Growth Chart

Today, I want to show you how to make a few simple, easy growth charts for your family or as a gift for a child/family you love.  The in-depth tutorial presented here is going to take through the process of making a growth chart using canvases and paint, two of my fondest arts & crafts loves.  However, at the end, I link you to another few tutorials for making growth charts out of wood (a 1″ x 6″ x 8′ board to be exact).

Canvas Growth Chart


3 Canvas Panels, measuring 9 x 12″

4 Small Hinges

Acrylic Paint (I use Master’s Touch brand from Hobby Lobby)

Poly-Acrylic (I use Minwax brand from Lowe’s)

1 Picture Hanging Sawtooth (or D-Ring)

1 Picture Hanging Hook/Nail (optional)


1.  Start by lining up the canvases so that two of the 9″ sides touch.  This allows the 12″ sides give you as much length as possible (for measuring growing children!).  Then, screw the hinges onto the back sides of the touching 9″ sides as shown below.


2.  Turn your hinged canvases over and make 1″ markings along one side of the canvas.  You can make all of the markings the same width or vary their length to look like a ruler (which is what I did if you look closely at the second picture below.  I believe that my 2, 3, and 4 FOOT markings were 2-3″ in width.  My 3″, 6″, and 9″ (quarter foot) markings were 1″ in width.  And, all the remaining inch markings were 0.5″ in width.  In any case, you can play around with the width of them until you get the aesthetic that you’re looking for.

IMG_7152  IMG_7154

3.  Next, I drew the inspirational picture onto the growth chart.  In my example here, it was lady bugs climbing a vine.  But, the sky is the limit here.  You can draw anything.  I would look at growth charts from Pottery Barn, Land of Nod, Etsy, and Pinterest until I found one that I (or a dear child in my life) fell in love with.


4.  Now, get out your paint and fill in the drawing.  I’m not going to lie, it can take a while.  But, for me, this is the most fun part.  I love to paint!  Can you tell?!  🙂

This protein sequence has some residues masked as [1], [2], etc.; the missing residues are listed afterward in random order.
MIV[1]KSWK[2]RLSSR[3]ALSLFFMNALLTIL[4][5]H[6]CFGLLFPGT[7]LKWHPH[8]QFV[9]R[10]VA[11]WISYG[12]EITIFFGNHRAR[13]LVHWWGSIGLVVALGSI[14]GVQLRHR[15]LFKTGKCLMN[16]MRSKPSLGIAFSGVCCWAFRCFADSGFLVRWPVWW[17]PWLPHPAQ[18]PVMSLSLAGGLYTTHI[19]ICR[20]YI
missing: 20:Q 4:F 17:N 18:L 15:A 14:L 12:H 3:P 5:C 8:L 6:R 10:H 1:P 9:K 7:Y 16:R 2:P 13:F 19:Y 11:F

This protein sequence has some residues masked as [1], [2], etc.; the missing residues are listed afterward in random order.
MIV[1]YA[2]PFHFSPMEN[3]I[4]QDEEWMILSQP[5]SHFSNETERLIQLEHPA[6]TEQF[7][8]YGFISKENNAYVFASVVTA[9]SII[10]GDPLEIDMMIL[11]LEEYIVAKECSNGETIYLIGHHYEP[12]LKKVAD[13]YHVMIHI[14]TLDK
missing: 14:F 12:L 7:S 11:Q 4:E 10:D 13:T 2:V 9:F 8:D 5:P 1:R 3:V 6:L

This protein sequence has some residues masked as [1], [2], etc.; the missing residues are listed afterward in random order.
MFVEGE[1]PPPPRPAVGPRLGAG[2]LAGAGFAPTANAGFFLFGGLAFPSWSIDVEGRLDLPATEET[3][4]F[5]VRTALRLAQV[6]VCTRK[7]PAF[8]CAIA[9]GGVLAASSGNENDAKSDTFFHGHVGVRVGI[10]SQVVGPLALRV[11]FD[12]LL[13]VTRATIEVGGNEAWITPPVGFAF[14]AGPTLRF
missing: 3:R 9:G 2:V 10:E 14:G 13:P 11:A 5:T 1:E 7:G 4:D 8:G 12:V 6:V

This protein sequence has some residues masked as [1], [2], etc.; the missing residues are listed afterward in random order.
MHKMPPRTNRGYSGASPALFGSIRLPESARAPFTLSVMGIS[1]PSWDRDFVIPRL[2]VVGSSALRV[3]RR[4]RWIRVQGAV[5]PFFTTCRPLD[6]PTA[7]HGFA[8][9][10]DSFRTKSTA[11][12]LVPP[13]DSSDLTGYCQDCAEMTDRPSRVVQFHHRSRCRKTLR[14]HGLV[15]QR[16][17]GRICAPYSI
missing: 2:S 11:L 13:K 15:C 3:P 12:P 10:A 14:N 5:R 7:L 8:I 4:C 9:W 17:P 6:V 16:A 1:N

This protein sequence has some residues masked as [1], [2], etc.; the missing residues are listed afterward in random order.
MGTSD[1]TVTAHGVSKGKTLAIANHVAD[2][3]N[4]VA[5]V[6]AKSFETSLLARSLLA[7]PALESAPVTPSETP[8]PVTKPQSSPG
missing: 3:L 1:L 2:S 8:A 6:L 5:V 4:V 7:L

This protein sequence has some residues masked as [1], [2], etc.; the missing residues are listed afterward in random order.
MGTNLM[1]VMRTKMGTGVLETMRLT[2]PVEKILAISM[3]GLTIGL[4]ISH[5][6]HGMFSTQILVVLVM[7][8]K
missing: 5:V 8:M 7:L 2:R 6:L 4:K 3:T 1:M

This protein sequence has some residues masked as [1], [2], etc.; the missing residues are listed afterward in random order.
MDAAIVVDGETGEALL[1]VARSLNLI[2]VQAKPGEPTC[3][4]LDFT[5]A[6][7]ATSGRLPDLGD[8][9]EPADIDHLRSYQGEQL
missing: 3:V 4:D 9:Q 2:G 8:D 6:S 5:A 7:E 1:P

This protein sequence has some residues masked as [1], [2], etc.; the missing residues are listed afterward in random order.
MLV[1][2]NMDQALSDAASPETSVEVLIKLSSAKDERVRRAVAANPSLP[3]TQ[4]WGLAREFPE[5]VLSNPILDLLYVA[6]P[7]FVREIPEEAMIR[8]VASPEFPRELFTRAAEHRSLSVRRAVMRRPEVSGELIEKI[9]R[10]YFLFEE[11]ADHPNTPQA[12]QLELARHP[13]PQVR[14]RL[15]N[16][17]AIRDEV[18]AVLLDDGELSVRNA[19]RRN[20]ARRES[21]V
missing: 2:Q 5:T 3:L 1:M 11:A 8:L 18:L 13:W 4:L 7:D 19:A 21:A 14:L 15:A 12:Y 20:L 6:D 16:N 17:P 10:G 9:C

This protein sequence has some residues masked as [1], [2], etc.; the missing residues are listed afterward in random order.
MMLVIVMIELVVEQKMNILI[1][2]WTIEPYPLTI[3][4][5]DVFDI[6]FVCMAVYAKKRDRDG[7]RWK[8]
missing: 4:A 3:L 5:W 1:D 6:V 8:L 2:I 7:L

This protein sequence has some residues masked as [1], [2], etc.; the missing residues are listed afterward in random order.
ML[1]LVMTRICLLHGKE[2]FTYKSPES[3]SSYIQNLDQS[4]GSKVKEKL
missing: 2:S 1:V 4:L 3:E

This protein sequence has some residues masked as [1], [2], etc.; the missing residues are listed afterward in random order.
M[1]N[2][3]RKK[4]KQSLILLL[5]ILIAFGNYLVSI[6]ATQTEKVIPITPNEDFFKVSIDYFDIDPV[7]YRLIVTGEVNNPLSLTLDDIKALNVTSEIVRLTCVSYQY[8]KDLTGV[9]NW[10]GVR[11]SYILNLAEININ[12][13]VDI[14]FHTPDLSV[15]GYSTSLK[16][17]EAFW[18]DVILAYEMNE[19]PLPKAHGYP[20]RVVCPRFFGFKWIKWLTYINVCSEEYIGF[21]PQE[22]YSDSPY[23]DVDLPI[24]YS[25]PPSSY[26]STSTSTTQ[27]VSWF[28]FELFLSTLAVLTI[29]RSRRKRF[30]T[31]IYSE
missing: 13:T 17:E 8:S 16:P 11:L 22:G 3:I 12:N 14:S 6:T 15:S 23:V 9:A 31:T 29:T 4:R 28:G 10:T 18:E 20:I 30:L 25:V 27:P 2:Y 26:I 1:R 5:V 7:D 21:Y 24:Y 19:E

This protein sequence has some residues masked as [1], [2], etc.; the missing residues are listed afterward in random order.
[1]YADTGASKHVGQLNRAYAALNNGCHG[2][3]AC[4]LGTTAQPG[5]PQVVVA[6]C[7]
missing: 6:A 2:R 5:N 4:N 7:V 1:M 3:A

5. Once the painted part is how you like it, allow it to dry thoroughly (at least 24 hours).  And, then, apply 3 coats of poly-acrylic, following the directions on the can (I think it’s one coat every 2-4 hours).  Then, allow the entire chart to dry thoroughly again (at least another 24 hours).

6.  Last, but not least, attach a picture hanging sawtooth or D-ring to the TOP of the back side of the canvas.  If you’re giving the growth chart as a gift, you may also want to give a picture hanging hook and nail set for the wall mounting convenience of the recipient.

You can also include an inspirational note or message on the back of the canvas as I did on the left side here.  I simply used an ultra fine point sharpie to write the message and went over the writing with the poly-acrylic as I was sealing the rest of the painting.


This is my favorite way to make a growth chart with a picture, but it’s certainly not the easiest or least expensive way to make one.  I also love the simple, rustic look of the growth chart in the tutorial here:

And, this rustic growth chart tutorial would also be easy to adapt with paint and stencils to make one like Pottery Barn sells here:|growth%2Bchart|11|best|0|1|24||7&cm_src=PRODUCTSEARCH||NoFacet-_-NoFacet-_-NoMerchRules-_-

In any case, if this inspires you, go make something fun for a child in your life and, most important of all, WATCH and ADORE them as they GROW!  🙂


2 thoughts on “Growth Chart

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